ANCHORAGE (AP) An Anchorage man who killed as a teenager was sentenced to 99 years for murdering his lover.
Edward Soeth 39, said he was sorry for strangling Cynthia Maughs, 44, on July 5, 2002. But he's killed before and said he's been sorry before, said Superior Court Judge Mike Wolverton Monday as he handed down the sentence.
An Anchorage jury convicted Soeth in April of first-degree murder for strangling Maughs after she berated him for skipping work and getting drunk.
Maughs worked as a server at the Hilton Hotel and had largely supported Soeth during their nine-year relationship, according to testimony at his trial. She pushed Soeth to go into rehab programs, to keep a job, to better his life the way he always said he wanted to.
During the trial, defense attorney Dan Lowery said she pushed too hard on the day of the killing. Soeth, drunk and plagued by a toothache, snapped and killed her in a fit of unthinking rage, Lowery said.
His trial focused on whether he meant to kill her.
Prosecutor Adrienne Bachman pointed out that Soeth wrapped a shirt around Maughs' neck, stepped on one end to hold it tight and pulled on the other end until she was dead. Jurors concluded the murder was deliberate, which left Wolverton with sentencing options from 20 to 99 years.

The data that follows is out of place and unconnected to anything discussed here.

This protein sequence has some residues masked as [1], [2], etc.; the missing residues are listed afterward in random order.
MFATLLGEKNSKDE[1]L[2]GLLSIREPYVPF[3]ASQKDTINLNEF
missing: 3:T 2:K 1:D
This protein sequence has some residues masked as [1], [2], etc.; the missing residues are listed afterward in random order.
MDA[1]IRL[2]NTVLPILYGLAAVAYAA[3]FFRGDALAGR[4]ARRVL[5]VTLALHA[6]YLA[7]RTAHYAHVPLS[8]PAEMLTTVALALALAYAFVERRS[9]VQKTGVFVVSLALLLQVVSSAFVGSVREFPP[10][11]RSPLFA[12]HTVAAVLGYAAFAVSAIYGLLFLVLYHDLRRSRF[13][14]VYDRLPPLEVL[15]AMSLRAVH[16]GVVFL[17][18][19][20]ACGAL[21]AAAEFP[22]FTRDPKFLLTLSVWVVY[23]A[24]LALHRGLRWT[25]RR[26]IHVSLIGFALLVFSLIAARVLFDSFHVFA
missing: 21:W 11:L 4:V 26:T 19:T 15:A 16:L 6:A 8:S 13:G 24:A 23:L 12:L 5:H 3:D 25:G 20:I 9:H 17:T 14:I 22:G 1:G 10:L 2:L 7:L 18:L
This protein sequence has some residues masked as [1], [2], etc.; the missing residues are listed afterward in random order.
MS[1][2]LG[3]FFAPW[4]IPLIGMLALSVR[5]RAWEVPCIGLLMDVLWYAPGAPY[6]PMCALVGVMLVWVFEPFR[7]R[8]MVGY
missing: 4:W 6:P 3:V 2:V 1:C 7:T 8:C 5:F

Attorneys argued Monday over his chances for changing.
Bachman said the best indicator of what a man will do in the future is his past. When he was 15, Soeth shot his best friend to death.
Soeth told Wolverton it was an accident, but the judge corrected him. The record indicates Soeth decided to teach a lesson to some friends who were giving him a hard time, so he put three cartridges in a handgun and fired it at his friend's head, Wolverton said. Soeth was convicted of involuntary manslaughter and served three months in a juvenile facility.
The defense requested a sentence of about 50 years.
Wolverton, however, said Soeth demonstrated a lack of initiative and follow-through in treatment, employment and his personal relationships. He has killed twice, Wolverton said, and his chances of rehabilitation are ''guarded.''
Soeth can apply for parole after he serves 33 years.
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